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Q25: Some final remarks
Finally some find the off grid 240V system is too costly.
Getting some $20,000 is hard.
Cheaper than commerical quotes, do it yourself.
You do not need 500amp/hr Ni-Fe batteries.
You need only power for night use.
200 Amp/hr is fine for one fridge, etc.
So purchase 200amp/hr batteries, at $4,000.
A second set allows you to switch over to them, if you have run the other dead flat on a cloudy or rainy day, or at the wrong time of the day.
Do both auto charging and manual charging.
One MPPT 100|30 controller for when you go away on holidays, auto is nice :)
Add a fuse breaker to limit power in and out to a safe load, say 100Amps.
This protects battery from overload charges.
Purchase three Victron 1200VA inverters for $1,800.
Purchase as many second hand 200W solar panels as you can, say 100 of them, at $50 each, will cost you $5,000, and provide at least 3 amps each, you switch them on until the amps reaches 80Amps. You need to source proper voltage panels, this is hard but not impossible. And all solar panels must be of similar manufacture, otherwise one amp fights another amp in parallel. Since you are manually adding distilled water weekly it's no labour issue to a grassroot person, maintaining the system.
This way you get a 240V fridge, as large as you like, a 240 Water pump (700W) and another invertor to run a bore perhaps. Plus you have over in theory 300 amps available on a rainy day, actually they come in at 50amps, but who cares, no more generators, and the second hand solar panels will continue for another 20 years just fine, and the Ni-Fe batteries for 100 years.
The total cost is under $9,000. Now it seems OK even to a poor person.
Beware of voltage depression or Battery Memory . I suggest once a week you flatten the N-Fe bank to 20 Volts and every day use all the storage you have, so if it's 300 amp/hr make sure you consume every drop every day, and things will be fine.
Or with a second battery set, run the first dead flat every day, and charge them ONLY when the cel voltage reaches 1.05V Or if you can't afford a second bank, make sure you run the bank fully flat before sunshine time, and you switch the solar panels on. DUring the day, the batteries are not used, the solar panels are used to run big loads, you only need the bank for the nght loads, from 4pm until 8 am. Make sure you can run the bank dead flat before 8 am, every day.
Another saving is you do not need fuse breaker or safety switches, you cannot protect the Invertors anyhow, so do not bother wasting your money. You also don't need a BMV monitor either.
And if you get stuck and want advice, just email me. Just remember I am no expert, but have wasted thousands too on learning the experience of the basics.
I have just realized that my Solar Trina Solar panels are rated at a working voltage of 34.2 Volts. I am thinking of removing the wiring configuration, and building my entire system into a manual charging system, and keep Victron MPPT solar controllers as an auto back up.
I can regulate the charging better myself, for summer less panels, for winter more panels, for cloudy days mlore panels and for cloudless days less panels, a solar controller cannot do all this, as a human can. And all the overcharging will do is remove too much water, but I am adding distilled water every week still anyway, so who cares?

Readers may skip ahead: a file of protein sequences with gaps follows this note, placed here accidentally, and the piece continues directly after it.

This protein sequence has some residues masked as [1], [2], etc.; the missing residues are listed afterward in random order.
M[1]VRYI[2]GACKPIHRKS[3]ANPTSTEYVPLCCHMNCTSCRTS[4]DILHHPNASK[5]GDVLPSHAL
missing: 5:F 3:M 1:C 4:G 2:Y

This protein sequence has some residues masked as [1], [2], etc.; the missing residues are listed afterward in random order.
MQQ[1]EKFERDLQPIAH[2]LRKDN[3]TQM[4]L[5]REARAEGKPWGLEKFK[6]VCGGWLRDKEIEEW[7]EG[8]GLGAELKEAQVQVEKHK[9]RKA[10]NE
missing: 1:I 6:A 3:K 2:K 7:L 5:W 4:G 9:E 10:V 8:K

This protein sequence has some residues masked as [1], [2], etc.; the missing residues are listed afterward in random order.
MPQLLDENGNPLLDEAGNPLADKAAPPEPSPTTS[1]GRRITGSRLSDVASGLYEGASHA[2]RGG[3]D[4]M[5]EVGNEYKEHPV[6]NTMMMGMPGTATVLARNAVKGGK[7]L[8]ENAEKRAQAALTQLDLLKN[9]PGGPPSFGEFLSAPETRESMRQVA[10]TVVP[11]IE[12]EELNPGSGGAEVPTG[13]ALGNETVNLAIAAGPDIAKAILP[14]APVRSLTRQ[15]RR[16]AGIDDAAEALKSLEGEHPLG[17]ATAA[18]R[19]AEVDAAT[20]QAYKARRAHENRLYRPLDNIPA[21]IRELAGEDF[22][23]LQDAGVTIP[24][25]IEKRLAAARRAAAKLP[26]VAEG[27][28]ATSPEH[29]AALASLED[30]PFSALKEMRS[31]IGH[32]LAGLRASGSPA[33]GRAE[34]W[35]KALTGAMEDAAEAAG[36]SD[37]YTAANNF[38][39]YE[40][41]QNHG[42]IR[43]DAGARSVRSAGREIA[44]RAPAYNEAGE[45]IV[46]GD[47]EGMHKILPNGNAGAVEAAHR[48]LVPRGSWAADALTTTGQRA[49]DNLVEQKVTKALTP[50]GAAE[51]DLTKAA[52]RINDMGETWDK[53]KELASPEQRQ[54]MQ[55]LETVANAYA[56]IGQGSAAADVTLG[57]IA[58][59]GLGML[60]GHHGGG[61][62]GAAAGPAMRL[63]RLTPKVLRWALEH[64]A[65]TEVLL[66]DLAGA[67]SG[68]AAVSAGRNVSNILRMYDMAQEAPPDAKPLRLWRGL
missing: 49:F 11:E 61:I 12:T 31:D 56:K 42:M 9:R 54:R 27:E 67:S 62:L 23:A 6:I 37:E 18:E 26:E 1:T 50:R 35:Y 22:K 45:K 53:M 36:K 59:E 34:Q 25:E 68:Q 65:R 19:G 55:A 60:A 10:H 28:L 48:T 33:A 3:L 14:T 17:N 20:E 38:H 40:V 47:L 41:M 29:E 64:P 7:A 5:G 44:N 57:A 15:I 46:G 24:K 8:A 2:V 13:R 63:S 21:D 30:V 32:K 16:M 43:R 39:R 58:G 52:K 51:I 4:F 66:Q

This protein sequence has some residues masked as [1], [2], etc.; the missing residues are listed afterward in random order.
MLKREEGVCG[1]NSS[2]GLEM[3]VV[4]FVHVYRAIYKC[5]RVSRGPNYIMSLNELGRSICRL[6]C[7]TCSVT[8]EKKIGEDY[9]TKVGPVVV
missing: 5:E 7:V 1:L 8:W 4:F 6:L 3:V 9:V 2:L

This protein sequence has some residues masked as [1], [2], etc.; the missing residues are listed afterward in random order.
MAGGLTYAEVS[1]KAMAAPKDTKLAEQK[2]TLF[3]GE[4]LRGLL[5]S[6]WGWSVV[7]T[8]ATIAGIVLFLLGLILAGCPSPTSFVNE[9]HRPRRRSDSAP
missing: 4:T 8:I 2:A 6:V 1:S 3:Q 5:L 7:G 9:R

Switch on as many strings of current as required to get the batteries for bulk, from 60 Amps to 90 Amps.
Come back in a few hours time and get my voltage per cell, if is 1.5 V, than switch some strings off.
Come back in more hours time and switch off the strings of current and leave only a trickle running, like the auto Victron controllers.
When I am using a big load, such as bore pump, water pump and distillation of water, all this is 60amps, I switch on 60 amps of current, plus another 60 amps and see if the fuse breaker holds. It should, 60 amps going out and 60 amps left passing through the 100 Amp fuse breaker into the batteries.
Things to try. What does all this do? It reduces your costing by $3,500. No need for lots of solar controllers.
You might keep one MPPT for when you go away on holidays.
Hopefully readers will understand how Ni-Fe behaves and how different it is to Lead Acid or Lithium batteries. You also potentially save money.
Nickel Iron likes to be worked hard and flogged hard. And every day you must the bank dead flat, to 1.05 Volt per cell, or 20 Volts on a 24 V system.
Or you purchase the solar panels secondhand, but all strings need to add to 30 to 40 amps at 34 Volts.
You switch on manually as many strings as you need, summer, winter, cloudy or rainy.
You cannot switch them all on, as it goes past the limit of the 100 Amp fuse between the battery bank and your system.
But you can switch current greater than 100 amps if you pulling amps away at the same time, ie using a Inverter to run something.
The 100 Amp fuse protects your battery bank, so no worries.
Manually overcharging your batteries every day, no worries either.
Cost for this system? Less than $12,000
If you can source 200 W 3 Amp to what used to be 5 amps when new solar panels at say $20 each
A hundred of them gives 300 amps in theory and cost $2000, so you are better off.
Just make each is 34V and gives the same amps (test them individually).
If you have any questions, email me.
This is a grass roots installation, for grass root people. If you seek bigger systems, get a commerical person to expertly do it for you.
I expect my current system to run fine for the next ten years.
I will design it as the above diagram.
Maybe new electrolyte will restore things :)
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